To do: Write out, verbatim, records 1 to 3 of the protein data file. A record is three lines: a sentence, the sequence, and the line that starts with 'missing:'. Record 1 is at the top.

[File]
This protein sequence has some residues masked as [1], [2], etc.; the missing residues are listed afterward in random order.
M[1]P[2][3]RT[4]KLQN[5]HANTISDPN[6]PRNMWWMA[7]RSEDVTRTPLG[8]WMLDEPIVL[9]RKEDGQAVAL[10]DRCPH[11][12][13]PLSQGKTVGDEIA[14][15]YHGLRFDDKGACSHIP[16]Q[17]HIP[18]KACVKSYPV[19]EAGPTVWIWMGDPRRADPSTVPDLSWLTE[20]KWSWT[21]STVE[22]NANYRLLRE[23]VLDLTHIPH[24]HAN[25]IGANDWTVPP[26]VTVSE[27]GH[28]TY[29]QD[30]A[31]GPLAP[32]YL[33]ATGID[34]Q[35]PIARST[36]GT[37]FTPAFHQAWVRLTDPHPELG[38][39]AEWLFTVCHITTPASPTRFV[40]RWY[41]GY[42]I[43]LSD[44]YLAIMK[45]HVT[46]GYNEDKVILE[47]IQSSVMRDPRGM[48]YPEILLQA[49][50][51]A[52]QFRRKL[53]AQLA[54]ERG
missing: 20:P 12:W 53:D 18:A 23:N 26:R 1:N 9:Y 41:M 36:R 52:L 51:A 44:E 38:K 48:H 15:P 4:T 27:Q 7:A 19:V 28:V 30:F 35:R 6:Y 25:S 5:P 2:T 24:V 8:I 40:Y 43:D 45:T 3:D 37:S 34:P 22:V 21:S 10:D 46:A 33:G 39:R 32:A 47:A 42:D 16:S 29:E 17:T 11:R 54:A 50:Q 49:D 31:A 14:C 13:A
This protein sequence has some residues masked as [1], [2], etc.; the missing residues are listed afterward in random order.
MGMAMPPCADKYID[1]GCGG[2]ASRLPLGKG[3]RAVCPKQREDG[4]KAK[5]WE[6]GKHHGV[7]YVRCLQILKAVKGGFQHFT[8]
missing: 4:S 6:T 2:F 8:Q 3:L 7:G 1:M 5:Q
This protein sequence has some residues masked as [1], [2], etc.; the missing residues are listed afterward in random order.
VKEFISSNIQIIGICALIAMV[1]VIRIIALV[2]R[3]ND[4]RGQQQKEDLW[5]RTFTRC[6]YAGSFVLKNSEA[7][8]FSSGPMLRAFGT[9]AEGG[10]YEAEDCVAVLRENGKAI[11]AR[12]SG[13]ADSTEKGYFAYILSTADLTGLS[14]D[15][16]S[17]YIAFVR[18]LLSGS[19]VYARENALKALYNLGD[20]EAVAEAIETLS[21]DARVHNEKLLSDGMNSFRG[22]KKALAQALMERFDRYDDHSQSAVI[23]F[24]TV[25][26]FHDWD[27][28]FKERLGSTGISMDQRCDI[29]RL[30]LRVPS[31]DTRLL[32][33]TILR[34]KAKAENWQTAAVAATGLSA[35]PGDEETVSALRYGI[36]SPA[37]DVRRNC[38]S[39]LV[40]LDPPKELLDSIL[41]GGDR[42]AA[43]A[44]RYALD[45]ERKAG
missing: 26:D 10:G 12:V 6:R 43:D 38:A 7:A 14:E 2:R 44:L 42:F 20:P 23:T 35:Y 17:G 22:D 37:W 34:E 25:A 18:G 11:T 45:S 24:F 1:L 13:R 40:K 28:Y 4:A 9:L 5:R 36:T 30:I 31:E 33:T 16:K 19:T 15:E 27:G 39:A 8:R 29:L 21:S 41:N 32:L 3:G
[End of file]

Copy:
This protein sequence has some residues masked as [1], [2], etc.; the missing residues are listed afterward in random order.
M[1]P[2][3]RT[4]KLQN[5]HANTISDPN[6]PRNMWWMA[7]RSEDVTRTPLG[8]WMLDEPIVL[9]RKEDGQAVAL[10]DRCPH[11][12][13]PLSQGKTVGDEIA[14][15]YHGLRFDDKGACSHIP[16]Q[17]HIP[18]KACVKSYPV[19]EAGPTVWIWMGDPRRADPSTVPDLSWLTE[20]KWSWT[21]STVE[22]NANYRLLRE[23]VLDLTHIPH[24]HAN[25]IGANDWTVPP[26]VTVSE[27]GH[28]TY[29]QD[30]A[31]GPLAP[32]YL[33]ATGID[34]Q[35]PIARST[36]GT[37]FTPAFHQAWVRLTDPHPELG[38][39]AEWLFTVCHITTPASPTRFV[40]RWY[41]GY[42]I[43]LSD[44]YLAIMK[45]HVT[46]GYNEDKVILE[47]IQSSVMRDPRGM[48]YPEILLQA[49][50][51]A[52]QFRRKL[53]AQLA[54]ERG
missing: 20:P 12:W 53:D 18:A 23:N 26:R 1:N 9:Y 41:M 36:R 52:L 51:A 44:E 38:K 48:H 15:P 4:T 27:Q 7:A 19:V 28:V 30:F 35:R 6:Y 25:S 5:P 2:T 24:V 8:I 40:Y 43:D 45:T 3:D 37:S 34:P 22:V 21:S 10:D 46:A 33:G 39:R 32:A 47:A 42:D 16:S 29:E 17:T 11:R 54:A 50:Q 49:D 31:A 14:C 13:A
This protein sequence has some residues masked as [1], [2], etc.; the missing residues are listed afterward in random order.
MGMAMPPCADKYID[1]GCGG[2]ASRLPLGKG[3]RAVCPKQREDG[4]KAK[5]WE[6]GKHHGV[7]YVRCLQILKAVKGGFQHFT[8]
missing: 4:S 6:T 2:F 8:Q 3:L 7:G 1:M 5:Q
This protein sequence has some residues masked as [1], [2], etc.; the missing residues are listed afterward in random order.
VKEFISSNIQIIGICALIAMV[1]VIRIIALV[2]R[3]ND[4]RGQQQKEDLW[5]RTFTRC[6]YAGSFVLKNSEA[7][8]FSSGPMLRAFGT[9]AEGG[10]YEAEDCVAVLRENGKAI[11]AR[12]SG[13]ADSTEKGYFAYILSTADLTGLS[14]D[15][16]S[17]YIAFVR[18]LLSGS[19]VYARENALKALYNLGD[20]EAVAEAIETLS[21]DARVHNEKLLSDGMNSFRG[22]KKALAQALMERFDRYDDHSQSAVI[23]F[24]TV[25][26]FHDWD[27][28]FKERLGSTGISMDQRCDI[29]RL[30]LRVPS[31]DTRLL[32][33]TILR[34]KAKAENWQTAAVAATGLSA[35]PGDEETVSALRYGI[36]SPA[37]DVRRNC[38]S[39]LV[40]LDPPKELLDSIL[41]GGDR[42]AA[43]A[44]RYALD[45]ERKAG
missing: 26:D 10:G 12:V 6:R 43:D 38:A 7:A 14:E 2:R 44:L 42:F 20:P 23:T 35:Y 17:G 22:D 37:W 34:E 25:A 18:G 11:T 45:S 24:F 1:L 13:R 40:K 28:Y 4:A 9:L 5:R 36:T 30:I 31:E 33:T 16:K 19:T 15:E 27:G 39:A 8:R 29:L 21:S 41:N 32:L 3:G